The case of Daniela Vargas, a young immigrant detained by ICE agents moments after criticizing immigration raids, made headlines across the country.
Attorneys for the 22-year-old Dreamer filed a petition in federal court asking for her immediate release.
A CNN report stated Vargas was arrested in March, shortly after sharing her family’s immigration story at a news conference in Jackson, Mississippi. She detailed the arrests of her father and brother by Immigration and Customs Enforcement (ICE) agents.
Vargas is an Argentinian citizen. She came to the United States with her family at the age of 7. She is an undocumented immigrant but was later granted DACA status. Beneficiaries of President Obama’s Deferred Action for Childhood Arrivals action are often called “Dreamers” but the DREAM Act never became law.
What Was The DREAM Act?
The Development, Relief, and Education for Alien Minors Act, or “DREAM Act,” was first introduced in Congress in 2001. Despite a big push in 2010, the federal DREAM Act never became law. The DREAM Act would have allowed certain illegal immigrants who arrived in the United States as children and who are now in college or the military, to attain legal status and qualify for citizenship.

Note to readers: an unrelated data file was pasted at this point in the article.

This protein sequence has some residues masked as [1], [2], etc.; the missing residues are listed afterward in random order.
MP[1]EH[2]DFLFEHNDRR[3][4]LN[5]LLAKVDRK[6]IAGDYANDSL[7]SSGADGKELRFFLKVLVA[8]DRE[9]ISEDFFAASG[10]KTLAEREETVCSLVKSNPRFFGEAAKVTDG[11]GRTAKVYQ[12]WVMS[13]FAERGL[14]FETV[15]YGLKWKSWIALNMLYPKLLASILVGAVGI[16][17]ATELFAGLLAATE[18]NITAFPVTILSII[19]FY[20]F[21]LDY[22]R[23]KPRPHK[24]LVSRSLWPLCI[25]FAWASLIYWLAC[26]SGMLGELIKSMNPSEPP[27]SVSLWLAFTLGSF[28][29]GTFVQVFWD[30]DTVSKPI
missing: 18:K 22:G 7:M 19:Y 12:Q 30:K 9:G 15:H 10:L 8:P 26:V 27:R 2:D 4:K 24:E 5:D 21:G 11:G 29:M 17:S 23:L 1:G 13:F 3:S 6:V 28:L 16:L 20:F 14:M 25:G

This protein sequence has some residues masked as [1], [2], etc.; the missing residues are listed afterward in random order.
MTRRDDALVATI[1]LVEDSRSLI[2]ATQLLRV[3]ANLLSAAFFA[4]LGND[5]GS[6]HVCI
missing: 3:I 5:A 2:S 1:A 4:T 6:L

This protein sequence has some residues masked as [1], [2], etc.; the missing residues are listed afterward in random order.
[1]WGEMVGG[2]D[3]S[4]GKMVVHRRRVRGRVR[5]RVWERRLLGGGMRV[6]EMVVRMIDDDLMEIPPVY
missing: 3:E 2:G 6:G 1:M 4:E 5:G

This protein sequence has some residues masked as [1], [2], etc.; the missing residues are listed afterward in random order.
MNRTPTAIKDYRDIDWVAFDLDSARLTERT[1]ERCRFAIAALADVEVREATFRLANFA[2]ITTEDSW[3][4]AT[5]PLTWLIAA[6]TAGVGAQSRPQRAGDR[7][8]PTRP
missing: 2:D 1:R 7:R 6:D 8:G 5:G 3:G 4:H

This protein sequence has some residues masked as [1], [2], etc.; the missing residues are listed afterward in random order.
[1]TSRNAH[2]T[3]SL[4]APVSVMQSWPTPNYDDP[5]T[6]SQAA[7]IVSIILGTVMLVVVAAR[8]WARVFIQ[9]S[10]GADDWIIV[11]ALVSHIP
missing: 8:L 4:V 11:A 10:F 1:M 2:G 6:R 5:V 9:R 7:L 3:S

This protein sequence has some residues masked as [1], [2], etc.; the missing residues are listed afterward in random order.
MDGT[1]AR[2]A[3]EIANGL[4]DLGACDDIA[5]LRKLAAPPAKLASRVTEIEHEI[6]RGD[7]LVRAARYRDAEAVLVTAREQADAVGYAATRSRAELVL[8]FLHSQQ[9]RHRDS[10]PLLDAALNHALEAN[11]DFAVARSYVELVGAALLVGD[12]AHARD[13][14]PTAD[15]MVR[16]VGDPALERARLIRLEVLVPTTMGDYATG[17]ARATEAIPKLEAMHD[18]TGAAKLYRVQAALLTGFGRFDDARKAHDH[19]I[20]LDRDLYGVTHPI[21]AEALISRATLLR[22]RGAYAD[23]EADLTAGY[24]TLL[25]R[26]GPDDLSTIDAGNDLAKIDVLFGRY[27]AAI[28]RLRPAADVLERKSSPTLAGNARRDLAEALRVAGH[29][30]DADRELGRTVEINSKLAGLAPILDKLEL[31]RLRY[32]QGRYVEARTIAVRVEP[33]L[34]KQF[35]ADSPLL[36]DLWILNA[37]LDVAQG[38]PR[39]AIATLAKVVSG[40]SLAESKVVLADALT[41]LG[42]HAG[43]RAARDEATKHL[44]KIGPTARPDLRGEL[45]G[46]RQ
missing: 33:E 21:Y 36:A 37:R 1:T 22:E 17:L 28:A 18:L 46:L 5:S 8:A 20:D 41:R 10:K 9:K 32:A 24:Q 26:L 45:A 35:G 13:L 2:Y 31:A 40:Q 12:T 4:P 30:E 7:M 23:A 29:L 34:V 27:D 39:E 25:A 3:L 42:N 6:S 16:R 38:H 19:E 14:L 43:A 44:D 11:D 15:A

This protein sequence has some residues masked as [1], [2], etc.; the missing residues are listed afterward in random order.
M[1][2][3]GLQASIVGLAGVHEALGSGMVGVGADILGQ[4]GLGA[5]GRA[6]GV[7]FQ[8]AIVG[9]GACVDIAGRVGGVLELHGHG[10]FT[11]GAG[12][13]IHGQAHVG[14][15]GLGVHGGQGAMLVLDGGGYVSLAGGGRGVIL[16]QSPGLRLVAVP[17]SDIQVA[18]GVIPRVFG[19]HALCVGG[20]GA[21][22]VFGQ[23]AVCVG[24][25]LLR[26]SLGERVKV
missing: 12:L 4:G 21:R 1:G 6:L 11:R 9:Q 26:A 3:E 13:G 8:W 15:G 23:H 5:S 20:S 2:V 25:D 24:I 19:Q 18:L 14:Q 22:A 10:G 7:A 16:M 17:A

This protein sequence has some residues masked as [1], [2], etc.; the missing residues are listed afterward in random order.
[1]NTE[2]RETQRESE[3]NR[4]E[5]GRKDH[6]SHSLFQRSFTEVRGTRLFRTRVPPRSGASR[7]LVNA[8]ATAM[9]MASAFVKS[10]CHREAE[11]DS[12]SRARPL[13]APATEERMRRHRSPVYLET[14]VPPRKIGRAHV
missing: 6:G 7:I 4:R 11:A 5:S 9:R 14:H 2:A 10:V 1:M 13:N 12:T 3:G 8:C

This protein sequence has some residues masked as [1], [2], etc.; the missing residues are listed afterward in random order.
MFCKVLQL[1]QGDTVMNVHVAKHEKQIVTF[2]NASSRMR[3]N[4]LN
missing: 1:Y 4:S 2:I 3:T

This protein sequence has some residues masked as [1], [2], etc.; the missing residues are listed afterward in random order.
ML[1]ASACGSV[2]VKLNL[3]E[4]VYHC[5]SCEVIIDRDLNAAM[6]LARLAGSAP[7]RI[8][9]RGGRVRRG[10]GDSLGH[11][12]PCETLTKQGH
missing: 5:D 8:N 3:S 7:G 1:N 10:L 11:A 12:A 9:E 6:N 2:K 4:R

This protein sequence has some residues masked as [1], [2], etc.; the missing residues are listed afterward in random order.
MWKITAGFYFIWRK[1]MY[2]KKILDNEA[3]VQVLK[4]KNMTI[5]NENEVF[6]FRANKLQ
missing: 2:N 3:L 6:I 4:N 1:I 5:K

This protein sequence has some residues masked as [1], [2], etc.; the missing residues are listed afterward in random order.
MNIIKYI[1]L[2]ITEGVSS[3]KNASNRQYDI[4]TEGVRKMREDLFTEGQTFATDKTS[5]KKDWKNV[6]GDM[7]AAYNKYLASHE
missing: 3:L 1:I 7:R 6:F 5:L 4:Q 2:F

Obama’s DACA program protected about 800,000 young people from deportation and made them eligible to work. An extension was opposed and foundered last year when the U.S. Supreme Court split.
The CNN report said Vargas’ DACA status expired last November. She delayed reapplying until February because she could not afford the minimum $495 renewal application fee. The government recommends recipients of the DACA program apply for renewal approximately 120 to 150 days before their status expires.
Immigration Lawyers Said Vargas Was Arrested for Exercising First Amendment Rights
Lawyers acting for Vargas contested her arrest. They said the ICE agents arrested Vargas because she exercised her First Amendment rights, according to a habeas petition filed in US District Court in Alexandria, Louisiana.
Her attorneys said her Fifth and First Amendment rights were violated by the actions of the ICE agents.
On March 10, attorneys for the Argentinian said she was to be released from the ICE detention center in Louisiana. They expressed concern the deportation order against her was not rescinded.
These are difficult times to be an undocumented immigrant. If you or a family member is facing deportation in Texas, please call our immigration lawyers at (512) 474-4445.